SARATOGA SPRINGS, N.Y. -- With a full moon shining down from just behind the finish line and the sun beginning to dawn over the six-furlong pole, Preakness winner Curlin walked onto the Oklahoma training track right on schedule at 5:30 a.m. on Tuesday for his final serious work prior to Sunday's $1 million Haskell Invitational at Monmouth Park.
Looking a picture of health, as strong and robust as he did for all three Triple Crown races, Curlin breezed an easy half-mile in 49.56 seconds under exercise rider Carmen Rosas, posting fractions of 13 seconds for an eighth of a mile and 25.52 for a quarter before galloping out five furlongs in 1:03.97. The move had trainer Steve Asmussen in good spirits as Curlin cooled out back at the barn with assistant trainer Scott Blasi on the lead shank.
"He looked great, and the work was very good," said Asmussen. "He did it just about the way we drew it up. Carmen is amazing when it comes to that sort of thing."
With the major work now done, Curlin will ship to Monmouth Park on Wednesday, and Asmussen said he's excited and looking forward to getting him back in action in the Haskell.
"Even though he had three hard races in the Triple Crown, I never took him out of training after the Belmont," said Asmussen. "It was amazing when we took him back to the track for the first time following that race how he looked exactly like he did the first day I got him in New Orleans earlier this winter. And how smooth and relaxed he went. All he really skipped was a couple of breezes. He had his first work on July 2 and has worked regularly ever since."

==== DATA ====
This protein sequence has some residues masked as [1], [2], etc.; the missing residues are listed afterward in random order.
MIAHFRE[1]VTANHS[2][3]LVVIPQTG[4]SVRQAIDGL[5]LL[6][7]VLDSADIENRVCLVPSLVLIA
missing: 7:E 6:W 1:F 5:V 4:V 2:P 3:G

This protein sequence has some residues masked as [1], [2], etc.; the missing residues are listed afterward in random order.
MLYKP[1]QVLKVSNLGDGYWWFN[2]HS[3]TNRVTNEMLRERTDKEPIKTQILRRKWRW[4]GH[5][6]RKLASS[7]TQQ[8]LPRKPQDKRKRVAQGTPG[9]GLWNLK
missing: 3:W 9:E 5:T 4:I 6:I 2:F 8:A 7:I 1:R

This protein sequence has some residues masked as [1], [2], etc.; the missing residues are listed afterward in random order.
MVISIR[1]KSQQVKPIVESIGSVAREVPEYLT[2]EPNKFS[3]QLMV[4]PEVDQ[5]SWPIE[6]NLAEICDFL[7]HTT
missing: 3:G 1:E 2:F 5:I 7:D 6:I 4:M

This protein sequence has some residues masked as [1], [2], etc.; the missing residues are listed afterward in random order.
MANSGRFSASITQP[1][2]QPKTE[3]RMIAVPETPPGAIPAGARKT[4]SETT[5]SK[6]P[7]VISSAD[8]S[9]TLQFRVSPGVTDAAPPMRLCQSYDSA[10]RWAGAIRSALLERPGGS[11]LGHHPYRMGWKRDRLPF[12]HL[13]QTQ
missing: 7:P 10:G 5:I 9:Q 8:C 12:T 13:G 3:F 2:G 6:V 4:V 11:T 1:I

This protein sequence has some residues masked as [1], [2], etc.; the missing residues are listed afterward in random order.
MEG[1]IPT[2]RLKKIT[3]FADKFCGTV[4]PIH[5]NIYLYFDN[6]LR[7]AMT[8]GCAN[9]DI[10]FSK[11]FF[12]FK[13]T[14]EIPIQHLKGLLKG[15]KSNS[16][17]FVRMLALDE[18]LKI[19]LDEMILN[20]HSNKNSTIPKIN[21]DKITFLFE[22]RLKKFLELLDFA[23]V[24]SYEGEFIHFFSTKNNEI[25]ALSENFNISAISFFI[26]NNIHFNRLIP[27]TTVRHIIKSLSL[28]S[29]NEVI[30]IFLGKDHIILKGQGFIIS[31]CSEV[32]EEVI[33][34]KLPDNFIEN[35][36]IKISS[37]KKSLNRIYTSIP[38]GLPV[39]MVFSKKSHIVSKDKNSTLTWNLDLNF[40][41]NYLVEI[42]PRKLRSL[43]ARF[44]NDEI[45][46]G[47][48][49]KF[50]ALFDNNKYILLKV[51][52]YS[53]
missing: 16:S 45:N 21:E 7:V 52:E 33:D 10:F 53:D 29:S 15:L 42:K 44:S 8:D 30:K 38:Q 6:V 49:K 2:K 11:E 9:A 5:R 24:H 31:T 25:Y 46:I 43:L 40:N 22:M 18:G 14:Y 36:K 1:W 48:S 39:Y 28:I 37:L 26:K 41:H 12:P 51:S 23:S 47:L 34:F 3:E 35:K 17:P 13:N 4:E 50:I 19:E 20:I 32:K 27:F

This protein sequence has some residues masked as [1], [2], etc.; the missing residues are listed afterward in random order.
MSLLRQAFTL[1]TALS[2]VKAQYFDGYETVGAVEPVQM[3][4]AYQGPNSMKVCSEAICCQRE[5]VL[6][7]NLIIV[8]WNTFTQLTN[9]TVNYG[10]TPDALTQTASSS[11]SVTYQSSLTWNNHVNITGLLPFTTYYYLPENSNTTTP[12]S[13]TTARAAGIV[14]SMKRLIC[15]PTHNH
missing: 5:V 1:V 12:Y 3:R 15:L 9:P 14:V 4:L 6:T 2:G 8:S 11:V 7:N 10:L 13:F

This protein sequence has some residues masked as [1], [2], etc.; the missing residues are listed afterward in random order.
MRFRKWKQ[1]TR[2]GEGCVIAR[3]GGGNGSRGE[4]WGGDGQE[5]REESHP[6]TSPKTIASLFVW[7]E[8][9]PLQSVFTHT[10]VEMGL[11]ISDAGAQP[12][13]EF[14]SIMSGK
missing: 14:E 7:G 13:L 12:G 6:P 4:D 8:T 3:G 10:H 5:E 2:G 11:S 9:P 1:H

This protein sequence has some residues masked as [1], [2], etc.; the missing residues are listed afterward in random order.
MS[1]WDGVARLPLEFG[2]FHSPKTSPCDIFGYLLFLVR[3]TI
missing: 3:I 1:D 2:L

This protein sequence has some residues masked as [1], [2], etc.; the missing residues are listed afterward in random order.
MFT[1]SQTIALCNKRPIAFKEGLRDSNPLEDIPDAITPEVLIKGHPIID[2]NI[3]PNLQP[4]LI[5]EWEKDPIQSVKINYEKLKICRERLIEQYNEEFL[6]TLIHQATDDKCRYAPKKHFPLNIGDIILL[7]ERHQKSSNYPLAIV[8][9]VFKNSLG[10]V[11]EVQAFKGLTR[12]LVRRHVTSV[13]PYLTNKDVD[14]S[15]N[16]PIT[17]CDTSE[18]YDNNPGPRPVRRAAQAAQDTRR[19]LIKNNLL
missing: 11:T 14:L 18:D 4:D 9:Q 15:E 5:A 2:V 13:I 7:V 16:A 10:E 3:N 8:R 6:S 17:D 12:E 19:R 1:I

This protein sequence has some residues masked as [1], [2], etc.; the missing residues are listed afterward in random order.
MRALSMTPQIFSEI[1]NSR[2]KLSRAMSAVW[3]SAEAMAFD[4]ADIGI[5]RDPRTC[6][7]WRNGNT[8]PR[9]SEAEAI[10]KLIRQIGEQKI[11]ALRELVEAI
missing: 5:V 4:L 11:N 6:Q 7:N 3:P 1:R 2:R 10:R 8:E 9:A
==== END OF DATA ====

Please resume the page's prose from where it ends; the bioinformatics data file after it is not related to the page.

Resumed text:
Curlin was turned over to Asmussen after being purchased privately by a partnership that includes Jess Jackson, Satish Sanan, and George Bolton within days of winning his career debut by nearly 13 lengths at Gulfstream Park on Feb. 3. After cruising to easy wins in the Grade 3 Rebel and Grade 2 Arkansas Derby, Curlin finished third in the Kentucky Derby. He upset Street Sense by a head with a courageous stretch run in the Preakness before dropping a head decision to the filly Rags to Riches in another thrilling stretch drive in the Belmont.
"I haven't felt like he's backed off one bit," said Asmussen. "People talked about his lack of experience throughout the Triple Crown, but that just doesn't come into play with this horse. He doesn't take the natural progressions and regressions other horses do. He doesn't have the same highs and lows. He's been right there at the same level all along. He's spoiled us with his consistency. There is just nobody else I can compare him to."
Asmussen said he chose the Haskell rather than Saratoga's Jim Dandy last weekend for Curlin's return because the race will be over the same Monmouth Park surface as the colt's main goal, the Breeders' Cup Classic.
"We want to find out what we need to do to get the money in the Classic - how he runs the turns and handles the length of the stretch," Asmussen said. "Those are some of the questions that we need to answer before the Breeders' Cup, where, hopefully, the issue of Horse of the Year will be decided."
Asmussen is hesitant to say where Curlin might run after the Haskell, although he did suggest his colt likely would have two races between the Haskell and the Breeders' Cup.
"We are all aware of what races are out there," Asmussen said when asked specifically if the Travers could be on his itinerary this summer.
A strong field runs with Curlin in New Jersey on Sunday, including Triple Crown rivals Any Given Saturday and Hard Spun.
"We've never run him off this type of layoff, but there's not as much pressure on us now as there was during the Triple Crown," Asmussen said. "He was an unknown then, but not now. He's set up to run his race, and I have great confidence in him going into the Haskell."